In this Feb. 9, 2016 file photo, Senate Intelligence Committee Vice Chair Sen. Dianne Feinstein, D-Calif., talks with committee chairman Sen. Richard Burr, R-N.C. on Capitol Hill in Washington. Feinstein and Burr worked together on draft legislation to require companies to help the government access to encrypted data. The bill, however, has never been introduced and is likely dead.
In this Feb. 9, 2016 file photo, Senate Intelligence Committee Vice Chair Sen. Dianne Feinstein, D-Calif., talks with committee chairman Sen. Richard Burr, R-N.C. on Capitol Hill in Washington. Feinstein and Burr worked together on draft legislation to require companies to help the government access to encrypted data. The bill, however, has never been introduced and is likely dead. Alex Brandon AP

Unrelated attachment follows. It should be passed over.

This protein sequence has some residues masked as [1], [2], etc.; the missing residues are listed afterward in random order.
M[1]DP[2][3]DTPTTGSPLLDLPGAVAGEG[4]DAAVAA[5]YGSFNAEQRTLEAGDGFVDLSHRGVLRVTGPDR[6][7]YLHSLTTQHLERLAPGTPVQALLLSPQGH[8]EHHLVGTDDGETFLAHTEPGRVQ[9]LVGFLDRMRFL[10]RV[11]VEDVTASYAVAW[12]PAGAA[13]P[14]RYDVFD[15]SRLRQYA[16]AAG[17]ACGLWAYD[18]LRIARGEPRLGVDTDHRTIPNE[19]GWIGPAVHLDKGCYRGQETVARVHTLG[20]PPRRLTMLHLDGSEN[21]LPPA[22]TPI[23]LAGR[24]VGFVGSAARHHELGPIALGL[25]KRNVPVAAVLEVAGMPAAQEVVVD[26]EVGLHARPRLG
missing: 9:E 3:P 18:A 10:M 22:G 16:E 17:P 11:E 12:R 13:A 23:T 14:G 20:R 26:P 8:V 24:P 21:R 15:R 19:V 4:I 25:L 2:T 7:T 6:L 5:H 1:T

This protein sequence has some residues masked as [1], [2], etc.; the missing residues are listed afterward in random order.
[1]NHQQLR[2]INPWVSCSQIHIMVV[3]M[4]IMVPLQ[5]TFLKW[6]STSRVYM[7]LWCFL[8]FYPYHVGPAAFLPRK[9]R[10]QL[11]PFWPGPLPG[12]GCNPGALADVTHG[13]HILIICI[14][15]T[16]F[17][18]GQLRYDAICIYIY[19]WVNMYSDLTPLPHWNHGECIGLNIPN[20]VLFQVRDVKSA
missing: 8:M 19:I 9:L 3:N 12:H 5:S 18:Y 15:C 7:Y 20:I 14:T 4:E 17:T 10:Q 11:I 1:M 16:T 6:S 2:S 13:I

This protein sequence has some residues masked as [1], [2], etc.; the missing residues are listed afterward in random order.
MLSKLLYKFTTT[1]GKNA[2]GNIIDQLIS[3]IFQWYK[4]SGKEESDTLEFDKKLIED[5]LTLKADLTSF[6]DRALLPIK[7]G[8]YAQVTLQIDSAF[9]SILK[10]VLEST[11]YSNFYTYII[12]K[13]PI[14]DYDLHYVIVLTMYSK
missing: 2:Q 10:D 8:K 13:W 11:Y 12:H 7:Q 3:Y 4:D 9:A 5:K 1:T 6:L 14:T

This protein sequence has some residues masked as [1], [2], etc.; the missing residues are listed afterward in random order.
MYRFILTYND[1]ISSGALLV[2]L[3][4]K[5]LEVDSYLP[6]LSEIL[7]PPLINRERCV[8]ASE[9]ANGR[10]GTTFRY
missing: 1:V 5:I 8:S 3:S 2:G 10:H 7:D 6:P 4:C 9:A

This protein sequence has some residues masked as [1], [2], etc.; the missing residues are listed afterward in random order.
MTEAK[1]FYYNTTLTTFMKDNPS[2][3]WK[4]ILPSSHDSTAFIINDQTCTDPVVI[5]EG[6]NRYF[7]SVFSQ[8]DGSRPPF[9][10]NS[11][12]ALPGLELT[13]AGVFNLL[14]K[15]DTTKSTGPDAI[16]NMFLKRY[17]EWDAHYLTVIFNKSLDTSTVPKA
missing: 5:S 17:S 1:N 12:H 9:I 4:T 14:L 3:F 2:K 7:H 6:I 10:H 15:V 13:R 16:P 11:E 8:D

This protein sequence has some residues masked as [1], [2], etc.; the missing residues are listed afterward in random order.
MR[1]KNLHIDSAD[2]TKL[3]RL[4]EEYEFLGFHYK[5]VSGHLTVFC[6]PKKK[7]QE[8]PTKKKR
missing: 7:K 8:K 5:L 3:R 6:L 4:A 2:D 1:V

In this Feb. 9, 2016 file photo, Senate Intelligence Committee Vice Chair Sen. Dianne Feinstein, D-Calif., talks with committee chairman Sen. Richard Burr, R-N.C. on Capitol Hill in Washington. Feinstein and Burr worked together on draft legislation to require companies to help the government access to encrypted data. The bill, however, has never been introduced and is likely dead. Alex Brandon AP

Feinstein encryption bill, opposed by Silicon Valley, likely dead

July 13, 2016 02:59 PM

UPDATED July 13, 2016 08:13 PM

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